Sunday, Jul 03, 2022
Outlook.com

DPIIT Secretary Says Government Has Taken Several Steps To Strengthen IPR Regime

Secretary in the Department for Promotion of Industry and Internal Trade (DPIIT) Anurag Jain also said several steps have been taken to enhance innovation and the knowledge economy.

File Photo.
File Photo.

 Several measures have been incorporated by the government to strengthen the country's intellectual property rights (IPR) regime, which includes steps like reducing the number of forms for trademarks and patents.

Secretary in the Department for Promotion of Industry and Internal Trade (DPIIT) Anurag Jain also said several steps have been taken to enhance innovation and the knowledge economy.

“We have the third-largest startup ecosystem…We have reached a level of 80 startups being registered every day in our country, which is the highest in the world,” he said at a conference.

Jain said that 74 forms were required for trademarks earlier but that has been brought down to only eight. For patents too, all the forms have been scrapped and now there is only one form. To increase awareness about IPR, he said there is a need to inculcate seeds of IP in the minds of young people.

“It (IP) has been included in the course of NCERT. There is a lot of engagement with colleges. We have set up 18 IPR chairs, and 135 IPR cells have been created in various colleges and universities,” Jain added. 

Under the provisions of section 159 of the Patents Act, 1970 the Central Government is empowered to make rules for implementing the Act and regulating patent administration. Accordingly, the Patents Rules, 1972 were notified and brought into force in 1972. These Rules were amended from time to time till 20 May 2003 when new Patents Rules, 2003 were brought into force by replacing the 1972 rules. These rules were further amended by the Patents (Amendment) Rules, 2005, and the Patents (Amendment) Rules, 2006. The last amendments are made effective from 5th May 2006.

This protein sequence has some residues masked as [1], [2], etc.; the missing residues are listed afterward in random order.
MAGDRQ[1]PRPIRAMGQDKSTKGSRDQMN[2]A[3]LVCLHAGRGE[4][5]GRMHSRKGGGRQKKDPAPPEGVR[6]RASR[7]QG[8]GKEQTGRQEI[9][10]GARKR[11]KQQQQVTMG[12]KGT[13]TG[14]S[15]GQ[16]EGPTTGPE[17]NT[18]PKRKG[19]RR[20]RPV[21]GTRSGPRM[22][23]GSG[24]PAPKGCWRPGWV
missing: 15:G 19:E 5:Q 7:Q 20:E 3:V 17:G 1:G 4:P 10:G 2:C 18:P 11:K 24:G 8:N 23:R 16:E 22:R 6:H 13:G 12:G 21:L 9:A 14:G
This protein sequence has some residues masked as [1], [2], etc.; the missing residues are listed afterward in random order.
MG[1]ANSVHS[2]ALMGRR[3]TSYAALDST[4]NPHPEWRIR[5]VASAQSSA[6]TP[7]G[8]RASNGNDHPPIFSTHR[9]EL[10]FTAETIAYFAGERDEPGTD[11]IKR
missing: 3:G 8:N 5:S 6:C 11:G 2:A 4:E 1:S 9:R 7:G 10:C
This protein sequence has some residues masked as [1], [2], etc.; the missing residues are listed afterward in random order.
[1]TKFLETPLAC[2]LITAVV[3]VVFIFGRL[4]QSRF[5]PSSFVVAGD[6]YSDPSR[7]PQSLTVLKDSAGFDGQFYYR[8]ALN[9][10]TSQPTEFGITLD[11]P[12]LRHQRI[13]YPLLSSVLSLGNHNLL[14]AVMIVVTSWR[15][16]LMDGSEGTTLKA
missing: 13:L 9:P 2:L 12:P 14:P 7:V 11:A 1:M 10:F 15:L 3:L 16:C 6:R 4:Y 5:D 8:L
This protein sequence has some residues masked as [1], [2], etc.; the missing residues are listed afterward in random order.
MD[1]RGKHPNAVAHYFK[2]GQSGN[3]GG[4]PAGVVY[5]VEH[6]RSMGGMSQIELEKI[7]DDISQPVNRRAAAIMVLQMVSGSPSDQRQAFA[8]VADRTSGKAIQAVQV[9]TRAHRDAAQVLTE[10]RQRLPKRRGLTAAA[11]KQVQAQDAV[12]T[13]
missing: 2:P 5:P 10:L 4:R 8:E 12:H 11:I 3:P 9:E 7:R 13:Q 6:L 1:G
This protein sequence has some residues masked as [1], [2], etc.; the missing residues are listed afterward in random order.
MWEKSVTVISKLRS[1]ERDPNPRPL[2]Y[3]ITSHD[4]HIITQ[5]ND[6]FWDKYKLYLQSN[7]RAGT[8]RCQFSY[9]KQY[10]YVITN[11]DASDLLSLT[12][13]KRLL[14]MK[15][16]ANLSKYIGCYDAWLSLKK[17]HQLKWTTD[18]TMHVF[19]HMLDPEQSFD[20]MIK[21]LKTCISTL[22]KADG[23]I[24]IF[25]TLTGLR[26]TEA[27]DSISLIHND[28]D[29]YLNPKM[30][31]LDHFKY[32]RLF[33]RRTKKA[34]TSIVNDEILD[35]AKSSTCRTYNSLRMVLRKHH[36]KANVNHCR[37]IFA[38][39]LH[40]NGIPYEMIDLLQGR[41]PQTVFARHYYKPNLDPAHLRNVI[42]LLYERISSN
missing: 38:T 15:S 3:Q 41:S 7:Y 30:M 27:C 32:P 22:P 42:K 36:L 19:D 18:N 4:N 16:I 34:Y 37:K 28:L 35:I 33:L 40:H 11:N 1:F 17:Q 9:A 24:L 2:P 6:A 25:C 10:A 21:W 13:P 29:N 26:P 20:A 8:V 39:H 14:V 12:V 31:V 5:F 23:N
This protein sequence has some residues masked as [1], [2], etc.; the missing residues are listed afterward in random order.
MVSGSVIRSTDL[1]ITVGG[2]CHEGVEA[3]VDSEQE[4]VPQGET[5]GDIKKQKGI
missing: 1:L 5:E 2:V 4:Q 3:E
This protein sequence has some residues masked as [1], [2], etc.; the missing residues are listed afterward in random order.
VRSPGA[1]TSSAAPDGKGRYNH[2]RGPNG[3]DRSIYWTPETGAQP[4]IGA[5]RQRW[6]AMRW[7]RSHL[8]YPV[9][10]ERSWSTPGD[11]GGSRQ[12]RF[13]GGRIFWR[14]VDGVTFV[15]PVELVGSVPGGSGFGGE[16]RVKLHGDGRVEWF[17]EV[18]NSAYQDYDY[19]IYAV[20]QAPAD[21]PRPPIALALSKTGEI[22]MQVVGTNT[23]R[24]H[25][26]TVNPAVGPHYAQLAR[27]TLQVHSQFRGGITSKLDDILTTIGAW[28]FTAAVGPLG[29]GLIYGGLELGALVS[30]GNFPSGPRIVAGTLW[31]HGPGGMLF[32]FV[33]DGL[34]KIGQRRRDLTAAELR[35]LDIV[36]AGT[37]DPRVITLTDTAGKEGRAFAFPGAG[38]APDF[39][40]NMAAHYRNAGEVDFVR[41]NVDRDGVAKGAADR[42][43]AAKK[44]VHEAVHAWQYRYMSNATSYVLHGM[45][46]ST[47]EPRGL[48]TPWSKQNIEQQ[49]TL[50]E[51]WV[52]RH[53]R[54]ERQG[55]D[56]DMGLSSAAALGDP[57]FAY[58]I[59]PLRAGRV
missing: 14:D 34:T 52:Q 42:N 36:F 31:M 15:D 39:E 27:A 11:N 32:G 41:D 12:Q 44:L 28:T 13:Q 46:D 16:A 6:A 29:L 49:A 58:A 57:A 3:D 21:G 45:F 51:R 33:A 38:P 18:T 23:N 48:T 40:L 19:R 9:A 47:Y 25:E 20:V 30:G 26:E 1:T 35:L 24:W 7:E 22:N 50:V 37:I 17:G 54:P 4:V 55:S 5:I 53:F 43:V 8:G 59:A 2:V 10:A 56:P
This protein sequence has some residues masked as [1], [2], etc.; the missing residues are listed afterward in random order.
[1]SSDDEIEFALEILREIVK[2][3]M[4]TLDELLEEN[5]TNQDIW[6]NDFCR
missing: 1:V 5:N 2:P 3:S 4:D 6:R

This Act remained in force for about 24 years without any change till December 1994. An ordinance affecting certain changes in the Act was issued on 31st December 1994, which ceased to operate after six months. Subsequently, another ordinance was issued in 1999. This ordinance was subsequently replaced by the Patents (Amendment) Act, 1999 which was brought into force retrospectively on 1st January, 1995.

The amended Act provided for the filing of applications for product patents in the areas of drugs, pharmaceuticals, and agrochemicals through such patents were not allowed. However, such applications were to be examined only after 31-12-2004. Meanwhile, the applicants could be allowed Exclusive Marketing Rights (EMR) to sell or distribute these products in India, subject to fulfillment of certain conditions.

Advertisement
Advertisement
Advertisement